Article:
Professor Ipsita Roy was an invited speaker at a Breakfast Meeting hosted by the Industry and Parliament Trust (IPT), Building the Bioeconomy: The Role of Biomaterials

In April Professor Roy was invited to speak at an IPT Breakfast Meeting which was looking at how we can substitute fossil fuel based materials with biobased sources which included biowastes.

Three people standing for a photo

Building the Bioeconomy: The Role of Biomaterials

Event background

Bioeconomy 2.0 refers to the research and development of the next generation of bio-based solutions aimed towards renewable, reusable, recyclable and sustainable production. Biomaterials could be considered an alternative to chemicals derived from fossil fuels while promoting the transition to a circular bioeconomy. In doing so, this could create a more stable system and allow economies to gain independence from unsustainable resources. How can the biomaterials industry continue to grow and position itself as a primary sustainable choice for the future?

The three main purposes of the event were to:

  • Examine the uses for biomaterials across a breadth of industry, including its potential role in medical devices.
  • Explore how to better unlock investment into the sector to allow the industry to help achieve its economic and sustainability goals.
  • Discuss how to educate and engage the wider public about the benefits of biomaterials in Society.

Professor Roy was invited as her research expertise is in biomaterials, specifically how natural polymers of bacterial origin can be used in medical and environmental applications. 

I was delighted to be invited to this event because it gave me the opportunity to inform and discuss with policymakers the huge potential of Biobased materials in shaping the future economy of the UK. I discussed the fact that there were many types of Biobased materials which could easily substitute the current fossil based materials. Also, the fact that they can be processed using existing infrastructure. There was concern that there will not be enough raw material required for the production of Biobased materials, to which I emphasised that waste material can be used as starting materials. Finally, and not the least I emphasised the need for the UK to start manufacturing Biobased materials rather then relying on importing them from other countries.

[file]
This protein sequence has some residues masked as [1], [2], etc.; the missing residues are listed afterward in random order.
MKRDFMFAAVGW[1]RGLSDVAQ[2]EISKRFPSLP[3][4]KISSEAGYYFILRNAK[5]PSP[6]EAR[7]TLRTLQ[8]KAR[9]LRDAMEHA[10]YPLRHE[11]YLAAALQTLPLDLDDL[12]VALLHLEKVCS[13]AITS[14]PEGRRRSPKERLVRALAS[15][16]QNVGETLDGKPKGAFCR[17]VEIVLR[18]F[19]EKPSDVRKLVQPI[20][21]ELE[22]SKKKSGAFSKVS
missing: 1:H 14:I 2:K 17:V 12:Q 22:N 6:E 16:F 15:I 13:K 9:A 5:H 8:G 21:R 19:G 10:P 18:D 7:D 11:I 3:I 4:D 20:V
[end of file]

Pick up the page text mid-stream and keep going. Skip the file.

Professor Ipsita Roy

About IPT breakfast meetings

IPT events are intimate roundtable discussions which focus on a topical area of policy and ask critical questions in a balanced and inclusive way, facilitated by senior decision makers within industry and Parliament. These meetings address the gaps in communication between the arenas of industry and Parliament and enable insight and mutual understanding between the two. Supported by academic commentary and cutting-edge research, the delegates of the meeting will share their perspectives and experiences of the issue to facilitate peer-to-peer engagement in a safe environment under Chatham House Rule. These discussions aim to build up sustained debate and allow industry and Parliament to reflect on how best to work together on an issue.

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